An administrator or liquidator could argue that directors are guilty of breaching their Companies Act duties for allowing or causing those acts or omissions to occur. This is particularly the case where such acts attract regulatory sanctions and associated negative publicity that impacts upon the company’s reputation and cash flow and perhaps results in its failure.
Further, where a company holds itself to a certain ‘green’ standard (i.e. a commitment is made to source parts sustainably or ensure its carbon footprint is offset), directors should be wary of an investigation by officeholders where the company has fallen below that standard. If that standard is one of the company’s main USPs and a key draw for investment, failure to meet those standards could lead to a loss of company reputation, shareholder investment and liquidity issues. It follows that any director who conducts business with flagrant disregard for stated ESG commitments to maximise financial returns could be considered as acting with the intent to deceive and defraud creditors and customers. A potential insolvency officeholder may consider whether fraudulent trading has occurred.
Future ESG regulation
The UK recently introduced mandatory climate-related financial disclosures in accordance with the recommendations of the Taskforce on Climate-related Financial Disclosures (TCFD). The disclosure recommendations require companies to disclose the risks and opportunities that arise from climate change. The TCFD guidelines focus on four main pillars: governance, strategy, risk management, and metrics and targets.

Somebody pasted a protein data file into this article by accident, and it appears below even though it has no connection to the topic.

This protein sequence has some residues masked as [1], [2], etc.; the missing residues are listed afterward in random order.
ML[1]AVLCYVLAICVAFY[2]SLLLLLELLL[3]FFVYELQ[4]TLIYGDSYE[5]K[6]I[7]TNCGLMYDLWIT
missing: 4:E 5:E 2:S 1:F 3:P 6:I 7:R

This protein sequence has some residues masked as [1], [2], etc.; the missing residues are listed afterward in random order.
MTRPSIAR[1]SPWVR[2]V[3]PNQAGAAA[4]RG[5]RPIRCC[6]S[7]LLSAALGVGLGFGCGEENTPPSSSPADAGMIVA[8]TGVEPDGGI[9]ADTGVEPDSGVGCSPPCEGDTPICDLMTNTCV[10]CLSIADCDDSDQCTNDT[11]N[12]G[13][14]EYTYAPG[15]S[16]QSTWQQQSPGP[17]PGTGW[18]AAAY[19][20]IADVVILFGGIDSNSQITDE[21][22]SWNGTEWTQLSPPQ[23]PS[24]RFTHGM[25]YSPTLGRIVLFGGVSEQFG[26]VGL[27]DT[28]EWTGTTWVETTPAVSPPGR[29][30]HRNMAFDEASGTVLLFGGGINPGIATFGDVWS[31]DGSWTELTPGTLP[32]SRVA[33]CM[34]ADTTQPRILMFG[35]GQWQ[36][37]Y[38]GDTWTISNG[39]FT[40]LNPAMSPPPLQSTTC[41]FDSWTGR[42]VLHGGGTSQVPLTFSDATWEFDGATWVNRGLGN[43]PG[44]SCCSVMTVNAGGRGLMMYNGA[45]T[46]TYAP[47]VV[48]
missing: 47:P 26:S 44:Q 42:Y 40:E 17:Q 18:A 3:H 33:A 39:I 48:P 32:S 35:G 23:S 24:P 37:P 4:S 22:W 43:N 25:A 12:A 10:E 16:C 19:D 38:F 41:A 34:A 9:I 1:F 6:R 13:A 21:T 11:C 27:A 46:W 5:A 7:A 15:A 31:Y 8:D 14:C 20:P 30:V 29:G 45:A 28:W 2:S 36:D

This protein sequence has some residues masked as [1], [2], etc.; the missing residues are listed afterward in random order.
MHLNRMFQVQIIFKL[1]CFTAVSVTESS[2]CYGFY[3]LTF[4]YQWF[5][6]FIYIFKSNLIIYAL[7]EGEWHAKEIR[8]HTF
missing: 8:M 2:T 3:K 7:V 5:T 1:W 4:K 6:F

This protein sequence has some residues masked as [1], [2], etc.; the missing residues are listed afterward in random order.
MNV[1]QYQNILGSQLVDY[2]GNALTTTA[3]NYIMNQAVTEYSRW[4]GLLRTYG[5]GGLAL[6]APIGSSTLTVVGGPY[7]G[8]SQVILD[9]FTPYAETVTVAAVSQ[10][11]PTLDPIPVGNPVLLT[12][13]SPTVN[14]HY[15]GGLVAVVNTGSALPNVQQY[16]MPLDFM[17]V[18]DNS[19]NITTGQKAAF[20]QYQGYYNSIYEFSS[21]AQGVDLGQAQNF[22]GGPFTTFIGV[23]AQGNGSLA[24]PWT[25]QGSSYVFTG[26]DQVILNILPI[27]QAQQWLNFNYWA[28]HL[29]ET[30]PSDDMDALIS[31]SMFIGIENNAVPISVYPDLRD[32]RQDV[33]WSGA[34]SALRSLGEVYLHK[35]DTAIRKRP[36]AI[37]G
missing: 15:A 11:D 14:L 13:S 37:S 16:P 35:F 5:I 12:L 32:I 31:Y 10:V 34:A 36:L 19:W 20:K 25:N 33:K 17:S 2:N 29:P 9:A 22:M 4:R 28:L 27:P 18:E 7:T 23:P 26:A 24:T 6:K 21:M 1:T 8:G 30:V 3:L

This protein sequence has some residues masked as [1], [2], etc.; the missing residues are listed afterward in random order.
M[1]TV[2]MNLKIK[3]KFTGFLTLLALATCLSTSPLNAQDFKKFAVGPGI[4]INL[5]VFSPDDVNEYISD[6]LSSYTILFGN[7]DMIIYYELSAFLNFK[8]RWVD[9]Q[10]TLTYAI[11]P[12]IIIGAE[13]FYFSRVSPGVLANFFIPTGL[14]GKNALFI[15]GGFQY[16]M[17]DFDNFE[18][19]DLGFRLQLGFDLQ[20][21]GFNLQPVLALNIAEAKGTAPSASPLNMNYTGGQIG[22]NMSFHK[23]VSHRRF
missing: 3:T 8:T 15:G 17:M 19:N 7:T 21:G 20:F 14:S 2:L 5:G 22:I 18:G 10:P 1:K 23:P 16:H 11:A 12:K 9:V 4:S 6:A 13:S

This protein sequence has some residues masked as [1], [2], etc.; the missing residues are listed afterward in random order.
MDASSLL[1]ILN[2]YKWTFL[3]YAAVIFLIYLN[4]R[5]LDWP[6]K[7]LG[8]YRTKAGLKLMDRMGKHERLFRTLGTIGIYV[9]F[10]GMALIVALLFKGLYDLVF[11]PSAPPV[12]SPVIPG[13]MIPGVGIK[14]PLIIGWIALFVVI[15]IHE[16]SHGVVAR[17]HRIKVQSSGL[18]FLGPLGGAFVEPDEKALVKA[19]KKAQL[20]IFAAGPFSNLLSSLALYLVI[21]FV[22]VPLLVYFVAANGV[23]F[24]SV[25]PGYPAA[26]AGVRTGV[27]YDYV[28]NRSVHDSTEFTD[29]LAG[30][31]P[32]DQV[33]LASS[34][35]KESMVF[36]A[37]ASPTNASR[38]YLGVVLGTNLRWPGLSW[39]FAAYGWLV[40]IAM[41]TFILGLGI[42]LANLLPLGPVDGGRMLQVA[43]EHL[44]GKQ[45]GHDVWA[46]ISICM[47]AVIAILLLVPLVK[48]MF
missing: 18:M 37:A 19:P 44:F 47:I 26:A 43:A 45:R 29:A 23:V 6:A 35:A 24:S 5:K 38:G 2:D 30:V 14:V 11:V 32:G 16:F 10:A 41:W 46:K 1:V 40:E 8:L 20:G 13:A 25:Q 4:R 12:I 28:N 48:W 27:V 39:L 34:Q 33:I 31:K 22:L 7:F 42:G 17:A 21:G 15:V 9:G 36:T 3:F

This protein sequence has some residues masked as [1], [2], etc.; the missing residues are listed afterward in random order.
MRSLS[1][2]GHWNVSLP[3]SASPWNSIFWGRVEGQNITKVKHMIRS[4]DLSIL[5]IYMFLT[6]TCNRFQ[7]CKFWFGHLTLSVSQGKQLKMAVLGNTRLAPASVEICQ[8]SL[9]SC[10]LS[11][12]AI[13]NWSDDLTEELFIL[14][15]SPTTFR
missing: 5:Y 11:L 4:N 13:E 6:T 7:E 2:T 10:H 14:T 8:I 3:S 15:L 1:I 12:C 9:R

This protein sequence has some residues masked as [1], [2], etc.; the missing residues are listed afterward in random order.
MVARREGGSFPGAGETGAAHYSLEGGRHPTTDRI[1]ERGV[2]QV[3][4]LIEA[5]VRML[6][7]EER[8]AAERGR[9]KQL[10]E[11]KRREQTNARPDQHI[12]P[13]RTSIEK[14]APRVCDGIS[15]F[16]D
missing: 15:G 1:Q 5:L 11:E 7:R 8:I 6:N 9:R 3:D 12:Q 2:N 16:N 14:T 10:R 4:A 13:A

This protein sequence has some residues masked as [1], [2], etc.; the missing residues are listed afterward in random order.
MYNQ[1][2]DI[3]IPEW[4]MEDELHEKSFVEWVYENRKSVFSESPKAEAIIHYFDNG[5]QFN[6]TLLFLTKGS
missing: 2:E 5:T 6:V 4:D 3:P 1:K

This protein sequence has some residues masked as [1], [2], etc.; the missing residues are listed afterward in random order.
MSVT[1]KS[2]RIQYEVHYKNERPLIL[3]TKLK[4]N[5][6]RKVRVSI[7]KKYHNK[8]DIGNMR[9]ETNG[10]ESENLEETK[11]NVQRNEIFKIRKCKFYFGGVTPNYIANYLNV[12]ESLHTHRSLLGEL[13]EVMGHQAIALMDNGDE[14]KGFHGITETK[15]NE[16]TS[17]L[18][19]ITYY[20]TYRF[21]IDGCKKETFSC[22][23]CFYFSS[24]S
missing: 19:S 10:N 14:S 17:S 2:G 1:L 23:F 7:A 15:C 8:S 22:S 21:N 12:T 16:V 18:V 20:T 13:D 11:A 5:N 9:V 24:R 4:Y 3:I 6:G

The aim of such disclosures is to allow the measure of carbon; it can be used to assess where carbon is emitted and allocate capital accordingly. Asset managers and owners must report on TCFD by 2022. By the end of 2023, mandatory climate-related disclosures will apply to most UK registered companies and banks. All companies will be required to make these disclosures by 2025.
The UK has also announced its plans for Sustainability Disclosure Requirements (SDR), which effectively broadens the scope of TCFD as it includes reporting sustainability factors. The EU has a similar regulation already in place (Sustainable Finance Disclosure Regulation (SFDR)), which will partially come into force in June and applies to UK financial institutions that operate either in the EU or manage EU-based clients. The UK will implement its own taxonomy (adopting one similar to the EU’s taxonomy) around 2023.
There is no doubt that ESG law and regulation is on the increase. Consequently, directors will be increasingly scrutinised in an ESG context. A director owes duties to its shareholders at first. But if a company becomes insolvent or potentially insolvent, that duty is then owed to creditors. It follows that wherever a company enters formal insolvency, if officeholders find breaches of ESG (which are expected to become more prevalent) that have caused the company loss, they may seek to recoup losses from the directors who caused those breaches.
As ESG law and regulation emerges as a key consideration for both consumers and legislators, directors are encouraged to give due consideration to their ESG responsibilities. Understanding current and upcoming requirements properly will place directors ahead of what is expected to be significant public and legal scrutiny. To avoid any potential claims against directors in an insolvency context, it is advisable that they ensure the companies they are in charge of meet their responsibilities now rather than become personally responsible for failing to meet them later.